Wednesday, March 18, 2009

The Brinkley Girls

Nell Brinkley in her studio.

I'm trying to work my fashion-mojo back up [it is hard to feel snazzy when you've been wearing nothing but leggings, T-shirts, and fuzzy socks around the house for weeks on end...], so in the meantime, I thought I would share these amazing images by an artist I recently discovered. Her name is Nell Brinkley, and she created the "Brinkley Girl". The Brinkley Girl came to replace the iconic Gibson Girl in America the early 20th century...

She became an artist for Hearst syndicate in 1907 and her drawings of fashionable, curly-headed beauties became all the rage in New York. She was dubbed the "Queen of Comics" by the media...

According to the Nell Brinkley Archives, "Within a year, she had become a household name. Flo Ziegfeld dressed his dancers as “Brinkley Girls,” in the Ziegfeld Follies in 1908. Three popular songs were written about her. Women, aspiring to the masses of curly hair with which Nell adorned her creations, could buy Nell Brinkley Hair Curlers for ten cents a card. Young girls cut out and saved her drawings, copied them, colored them, and pasted them in scrapbooks..."

The Brinkley Girl was feminine, fun-loving and independent. One of Brinkley's cartoons that was syndicated nationally, The Three Graces, helped establish this character as an icon. The piece, displaying three women singing the praises of suffrage, preparedness and Americanism with regards to love of country, was one of the first to link young, attractive women with the concept of suffrage [Wikipedia].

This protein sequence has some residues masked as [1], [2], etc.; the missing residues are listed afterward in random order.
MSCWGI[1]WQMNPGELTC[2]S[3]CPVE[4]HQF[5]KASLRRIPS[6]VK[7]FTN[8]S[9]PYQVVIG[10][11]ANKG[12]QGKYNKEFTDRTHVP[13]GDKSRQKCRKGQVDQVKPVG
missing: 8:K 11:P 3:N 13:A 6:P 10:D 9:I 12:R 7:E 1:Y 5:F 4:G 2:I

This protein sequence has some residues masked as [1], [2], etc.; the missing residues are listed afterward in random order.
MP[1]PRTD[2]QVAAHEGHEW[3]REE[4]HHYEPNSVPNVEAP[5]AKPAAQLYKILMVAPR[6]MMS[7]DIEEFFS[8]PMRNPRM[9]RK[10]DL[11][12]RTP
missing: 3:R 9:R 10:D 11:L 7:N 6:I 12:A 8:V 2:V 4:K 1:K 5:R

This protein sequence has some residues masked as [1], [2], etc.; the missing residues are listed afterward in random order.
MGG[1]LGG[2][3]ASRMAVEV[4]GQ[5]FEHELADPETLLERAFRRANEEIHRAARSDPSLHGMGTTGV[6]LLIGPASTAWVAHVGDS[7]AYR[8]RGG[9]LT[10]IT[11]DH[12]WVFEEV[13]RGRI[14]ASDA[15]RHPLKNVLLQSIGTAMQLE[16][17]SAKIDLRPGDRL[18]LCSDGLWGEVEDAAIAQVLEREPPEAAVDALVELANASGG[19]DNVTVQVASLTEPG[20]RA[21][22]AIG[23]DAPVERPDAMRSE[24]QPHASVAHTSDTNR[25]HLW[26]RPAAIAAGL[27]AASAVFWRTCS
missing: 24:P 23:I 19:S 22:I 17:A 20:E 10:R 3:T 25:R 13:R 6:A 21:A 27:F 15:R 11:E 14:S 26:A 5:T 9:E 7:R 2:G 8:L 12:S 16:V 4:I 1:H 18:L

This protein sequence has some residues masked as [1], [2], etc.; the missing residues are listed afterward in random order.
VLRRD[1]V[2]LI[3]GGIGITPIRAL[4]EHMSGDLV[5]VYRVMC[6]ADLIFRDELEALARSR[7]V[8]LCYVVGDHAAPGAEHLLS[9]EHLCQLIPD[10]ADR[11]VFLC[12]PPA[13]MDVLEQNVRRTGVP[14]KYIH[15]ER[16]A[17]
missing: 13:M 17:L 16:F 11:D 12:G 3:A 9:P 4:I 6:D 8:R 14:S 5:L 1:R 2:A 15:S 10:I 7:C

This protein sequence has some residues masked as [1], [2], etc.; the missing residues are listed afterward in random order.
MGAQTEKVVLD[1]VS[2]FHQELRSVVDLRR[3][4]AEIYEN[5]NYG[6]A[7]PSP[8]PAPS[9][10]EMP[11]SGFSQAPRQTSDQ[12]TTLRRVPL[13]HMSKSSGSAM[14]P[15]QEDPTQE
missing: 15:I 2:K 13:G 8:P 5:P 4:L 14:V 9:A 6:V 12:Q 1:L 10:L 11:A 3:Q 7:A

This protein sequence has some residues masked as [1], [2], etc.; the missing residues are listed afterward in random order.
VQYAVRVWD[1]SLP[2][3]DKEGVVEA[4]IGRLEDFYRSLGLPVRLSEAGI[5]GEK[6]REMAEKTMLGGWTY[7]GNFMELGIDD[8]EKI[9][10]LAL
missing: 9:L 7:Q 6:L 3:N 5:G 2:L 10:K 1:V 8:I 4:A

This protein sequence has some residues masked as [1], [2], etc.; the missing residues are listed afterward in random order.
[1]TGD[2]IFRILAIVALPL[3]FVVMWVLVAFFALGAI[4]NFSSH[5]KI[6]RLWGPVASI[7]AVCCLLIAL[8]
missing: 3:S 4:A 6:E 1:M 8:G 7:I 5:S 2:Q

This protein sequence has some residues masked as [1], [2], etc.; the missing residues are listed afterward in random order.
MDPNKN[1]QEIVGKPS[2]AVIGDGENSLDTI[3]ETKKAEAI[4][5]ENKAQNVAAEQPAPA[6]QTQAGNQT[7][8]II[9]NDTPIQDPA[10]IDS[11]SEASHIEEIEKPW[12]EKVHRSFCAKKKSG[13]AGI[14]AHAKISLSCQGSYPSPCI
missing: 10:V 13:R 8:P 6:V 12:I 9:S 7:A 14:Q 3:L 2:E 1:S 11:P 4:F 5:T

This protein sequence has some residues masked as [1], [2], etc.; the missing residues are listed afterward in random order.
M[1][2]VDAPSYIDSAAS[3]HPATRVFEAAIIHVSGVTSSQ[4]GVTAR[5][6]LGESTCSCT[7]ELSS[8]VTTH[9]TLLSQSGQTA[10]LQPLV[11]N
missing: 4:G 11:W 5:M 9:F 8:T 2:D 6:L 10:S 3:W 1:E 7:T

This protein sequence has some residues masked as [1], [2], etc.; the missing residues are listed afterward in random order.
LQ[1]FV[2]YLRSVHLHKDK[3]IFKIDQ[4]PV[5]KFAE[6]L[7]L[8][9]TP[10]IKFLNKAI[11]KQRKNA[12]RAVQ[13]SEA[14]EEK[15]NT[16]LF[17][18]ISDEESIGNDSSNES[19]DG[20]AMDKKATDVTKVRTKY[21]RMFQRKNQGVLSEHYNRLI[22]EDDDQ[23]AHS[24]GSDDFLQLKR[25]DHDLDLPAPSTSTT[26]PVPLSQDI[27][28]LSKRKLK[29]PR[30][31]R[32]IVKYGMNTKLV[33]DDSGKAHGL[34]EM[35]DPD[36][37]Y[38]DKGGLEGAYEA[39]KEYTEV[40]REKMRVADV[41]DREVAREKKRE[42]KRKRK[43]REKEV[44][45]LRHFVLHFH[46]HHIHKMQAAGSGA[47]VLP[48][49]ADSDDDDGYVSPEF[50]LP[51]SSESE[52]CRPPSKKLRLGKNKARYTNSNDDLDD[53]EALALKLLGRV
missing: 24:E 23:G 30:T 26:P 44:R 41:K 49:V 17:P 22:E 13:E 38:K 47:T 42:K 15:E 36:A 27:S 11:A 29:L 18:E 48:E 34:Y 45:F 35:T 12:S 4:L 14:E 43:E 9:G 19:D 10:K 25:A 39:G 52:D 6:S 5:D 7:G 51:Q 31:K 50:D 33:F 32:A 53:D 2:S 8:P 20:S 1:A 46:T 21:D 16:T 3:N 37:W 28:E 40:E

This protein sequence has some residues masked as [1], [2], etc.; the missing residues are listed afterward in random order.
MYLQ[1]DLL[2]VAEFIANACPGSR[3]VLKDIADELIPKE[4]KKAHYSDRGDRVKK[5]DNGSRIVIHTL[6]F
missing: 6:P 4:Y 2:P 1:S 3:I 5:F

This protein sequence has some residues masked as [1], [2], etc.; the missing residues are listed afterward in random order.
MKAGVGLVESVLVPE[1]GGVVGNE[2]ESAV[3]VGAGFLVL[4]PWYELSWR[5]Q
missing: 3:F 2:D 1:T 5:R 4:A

For more info on Nell, check out:
OSU Archives of Nell Brinkley
The Brinkley Girls by Trina Robbins
American Beauties from Library of Congress/Swann Foundation


StrikeMatch said...

Wow! I love the Ziegfield Follies but I've never heard of Nell. Thanks so much!

Paul Pincus said...

you post the best posts ; ) loved this.

happy you're back!

Anonymous said... women vote!

[Tara] said...

Strike match -- Of course; she was new to me as well. She had such an interesting career and influence.

Paul -- Coming from you, that is extremely flattering! Thanks!

Spring -- LOL! Well, at this time there was still the angry suffragette stereotype.

Aurélie Muller said...

oh i love these drawings! i love i love i love!

michiko said...

oh I love these drawings, so charming!

izzit said...

Thanks - I never saw this anywhere else - though I saw those WW1 proto-flappers on posters and couldn't define them.